To meet these growing challenges and demands, the consultations emphasized the need for the humanitarian system to integrate new actors and new technologies into its work. In particular, they highlighted the frontline role of local actors, including Governments, regional organizations, non-governmental organizations, civil society groups, volunteer networks, faith-based actors, the private sector, and affected communities themselves. The consultations called for humanitarian preparedness, planning, response and recovery to be more inclusive of the diverse actors involved in meeting the needs of affected people around the world. Thanks to advances in technology, crisis-affected people themselves are also more empowered and connected, and they are demanding to drive responses. The future of humanitarian action must include the experiences and perspectives of this full range of actors to truly adapt to the challenges of the twenty-first century.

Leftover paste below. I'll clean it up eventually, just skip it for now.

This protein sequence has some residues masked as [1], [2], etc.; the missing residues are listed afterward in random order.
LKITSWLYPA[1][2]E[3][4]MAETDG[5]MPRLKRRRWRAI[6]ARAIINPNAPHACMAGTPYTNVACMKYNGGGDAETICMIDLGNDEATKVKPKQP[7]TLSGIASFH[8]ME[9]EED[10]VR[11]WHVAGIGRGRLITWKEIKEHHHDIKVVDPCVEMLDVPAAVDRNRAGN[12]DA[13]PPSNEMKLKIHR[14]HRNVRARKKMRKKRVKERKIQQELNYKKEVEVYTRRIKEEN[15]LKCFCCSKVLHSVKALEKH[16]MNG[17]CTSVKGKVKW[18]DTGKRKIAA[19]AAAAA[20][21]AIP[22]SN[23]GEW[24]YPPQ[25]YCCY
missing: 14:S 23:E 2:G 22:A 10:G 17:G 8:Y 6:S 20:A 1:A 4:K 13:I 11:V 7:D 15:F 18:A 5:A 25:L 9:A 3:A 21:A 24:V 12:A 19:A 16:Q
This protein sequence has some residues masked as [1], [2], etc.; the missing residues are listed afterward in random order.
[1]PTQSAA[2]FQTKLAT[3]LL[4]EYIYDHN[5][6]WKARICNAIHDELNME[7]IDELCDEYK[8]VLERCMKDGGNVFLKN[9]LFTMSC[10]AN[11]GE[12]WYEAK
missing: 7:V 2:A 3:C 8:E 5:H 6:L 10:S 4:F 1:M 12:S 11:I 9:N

In February 2016, the United Nations Secretary-General launched his report for the World Humanitarian Summit, entitled One Humanity: Shared Responsibility. The report takes into account the findings of the extensive consultations, as well as those from other key processes, including the 2030 Agenda for Sustainable Development; the high-level panels on peace operations and humanitarian financing; the 2015 review of the United Nations peacebuilding architecture; the review of Security Council resolution 1325 (2000) on women, peace and security; the Sendai Framework for Disaster Risk Reduction 2015–2030; and the 2015 Paris Agreement on climate change.